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BC reviews EV rebate after years of wealthy collecting public subsidies

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BC’s electric car rebate program is so popular that the state fund has run out of money several times over the past five years.

But there was always a nagging concern at the root of the whole venture. Are rebates actually helping ordinary middle-class British Columbia people buy EVs? ​Will it go to the wealthy who could have bought it anyway without subsidies?

This week, the British Columbia government announced it was overhauling its EV rebate program to tie rebate eligibility to income (increasing the maximum from $1,000 to $4,000).

New income limits for EV rebates

Under the new rule, if you earn $100,000 or more or live in a household that earns $165,000 or more, you’ll get a state reimbursement on your next electric, fuel cell, or long-haul hybrid vehicle purchase. You will no longer be eligible.

Energy Minister Bruce Ralston has acknowledged concerns that have gone unspoken and unaddressed for years.

“We would like to increase the amount of rebates, but we also wanted to restructure the program a bit so that the rebates reach the people who need them most,” he said.

I mean, yes. Many of those who received taxpayer-funded EV rebates over the past five years were wealthy enough to buy luxury electric cars at full price, yet he spent $192 million in public funds for the rebates. I was able to get it.

How often has this happened?

It depends on how you count.

High-income earners use EV rebates on luxury cars

A napkin calculation can be made based on rough numbers and estimates that support spending from the early days of the program in 2015.

About 41% of buyers who recorded rebates bought what they considered to be luxury electric or hybrid vehicles, including Tesla, BMW, Mercedes, Audi and Porsche.

The British Columbia government often tries to brand the program so you’re not mom or dad upgrading your station wagon to a hybrid Nissan Leaf. Most of these are high-income earners who can afford to pay his $77,000 or more for luxury-brand electric vehicles (before the government lowered his rebate cap to his $55,000 in 2019).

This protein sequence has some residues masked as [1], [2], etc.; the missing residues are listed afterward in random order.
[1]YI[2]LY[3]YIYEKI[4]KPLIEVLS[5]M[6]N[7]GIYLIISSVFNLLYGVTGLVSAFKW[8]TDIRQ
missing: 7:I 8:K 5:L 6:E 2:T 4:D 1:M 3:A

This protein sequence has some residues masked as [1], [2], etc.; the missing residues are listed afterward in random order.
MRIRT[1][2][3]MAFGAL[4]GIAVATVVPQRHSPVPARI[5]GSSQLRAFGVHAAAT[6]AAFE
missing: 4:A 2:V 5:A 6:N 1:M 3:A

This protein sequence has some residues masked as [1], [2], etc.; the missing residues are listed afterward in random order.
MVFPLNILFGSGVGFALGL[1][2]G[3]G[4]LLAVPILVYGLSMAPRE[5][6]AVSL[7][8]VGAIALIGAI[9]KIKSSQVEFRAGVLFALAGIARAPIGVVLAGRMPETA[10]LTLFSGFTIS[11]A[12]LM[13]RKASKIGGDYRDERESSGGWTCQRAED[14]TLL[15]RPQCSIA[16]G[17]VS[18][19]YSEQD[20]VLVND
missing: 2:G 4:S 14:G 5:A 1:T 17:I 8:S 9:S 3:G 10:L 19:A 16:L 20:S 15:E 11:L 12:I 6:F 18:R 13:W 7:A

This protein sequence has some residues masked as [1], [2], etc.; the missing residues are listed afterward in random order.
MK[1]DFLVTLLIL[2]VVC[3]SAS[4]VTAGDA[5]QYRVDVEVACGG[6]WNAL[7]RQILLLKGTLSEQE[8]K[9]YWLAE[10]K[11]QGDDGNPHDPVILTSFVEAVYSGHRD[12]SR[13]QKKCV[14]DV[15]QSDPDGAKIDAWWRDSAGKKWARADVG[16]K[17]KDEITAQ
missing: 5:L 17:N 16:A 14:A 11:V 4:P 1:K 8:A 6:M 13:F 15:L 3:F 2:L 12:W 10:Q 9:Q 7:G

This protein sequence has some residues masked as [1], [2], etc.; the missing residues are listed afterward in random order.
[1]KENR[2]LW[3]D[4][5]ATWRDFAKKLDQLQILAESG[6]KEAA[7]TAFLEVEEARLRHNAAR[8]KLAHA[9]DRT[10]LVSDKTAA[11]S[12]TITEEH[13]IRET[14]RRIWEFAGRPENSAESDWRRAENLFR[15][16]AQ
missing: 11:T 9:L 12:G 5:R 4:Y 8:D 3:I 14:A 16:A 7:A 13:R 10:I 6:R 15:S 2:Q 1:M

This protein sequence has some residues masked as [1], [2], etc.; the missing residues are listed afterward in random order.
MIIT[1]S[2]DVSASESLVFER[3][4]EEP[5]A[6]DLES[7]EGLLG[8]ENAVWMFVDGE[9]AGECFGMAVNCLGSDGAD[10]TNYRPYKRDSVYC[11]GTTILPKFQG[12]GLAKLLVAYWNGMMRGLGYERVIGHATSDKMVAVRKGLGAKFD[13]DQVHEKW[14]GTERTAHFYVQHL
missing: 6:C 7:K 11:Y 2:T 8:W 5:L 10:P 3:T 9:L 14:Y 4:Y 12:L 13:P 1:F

Again this year, 2,472 people pre-ordered their vehicles before prices hit the current $61,980 base, so most Tesla Model 3s priced above the government cap received a $3,000 EV rebate. I’m here.

New income-based rules for EV rebates will nearly stop high-income earners from receiving public subsidies for car purchases that can be made without taxpayer financial backing.

This is a good thing and is in the spirit of the program re-envisioned by Prime Minister John Horgan this year.

Still, the roughly 13,500 people the state currently deems too wealthy to qualify for the rebate could have received about $44.6 million in public subsidies for their purchases over the past five years. . They will not be able to do so again. But what has been done will be done.

New rules don’t tie company earnings to rebates

Despite the new changes, questionable areas remain in the program.

Companies, municipalities, non-profit organizations, car-sharing companies and even car dealerships themselves are eligible for rebates. Despite new income rules that ensure people get financial assistance only when they need it, there are no such requirements on business size or profitability.

When I took a closer look at the 2019 rebate stats in an article a few years ago, doctors, developers, and countless corporations scooped up millions of taxpayer rebates before the program ran out of money, helping the public. people were milked for money. Please refresh.

The government has chosen not to cut these dubious withdrawals to the rebate fund.

Does the new EV rebate rule strike the right balance?

Whether or not this bothers you depends on how urgent you consider the climate emergency, as well as encouraging high-income earners and profitable businesses to move to electricity a little sooner than they otherwise would. It depends on whether you can rationalize spending millions of dollars to do it.

Equally, opinions will be divided on whether people’s new income standards really make sense.

Eligibility for the full $4,000 EV rebate cannot exceed $80,000 for individuals or $125,000 for households.

Whether families at this level, already stymied by rising interest rates, rising house prices, rising childcare costs and rising home furnishings, can really afford a $55,000 electric car on a tight budget. is interesting. Even with her $4,000 kickback from the government.

To be fair, they’re likely eligible for an additional $5,000 in federal rebates, taking a total of $9,000 off the sticker price at the dealership. State sales tax is also exempt from EV.

It is not yet clear whether this week’s changes have struck the right balance for B.C.’s electric vehicle rebate program.

Over the years, it has helped wealthy people save a little money buying luxury electric cars. Only families with modest budgets are eligible for the rebate, even if they can’t afford an EV at all today.

Rob is a political columnist for the Daily Hive, working on some of BC’s biggest political stories. He can be caught on CHEK News as an on-air political correspondent.

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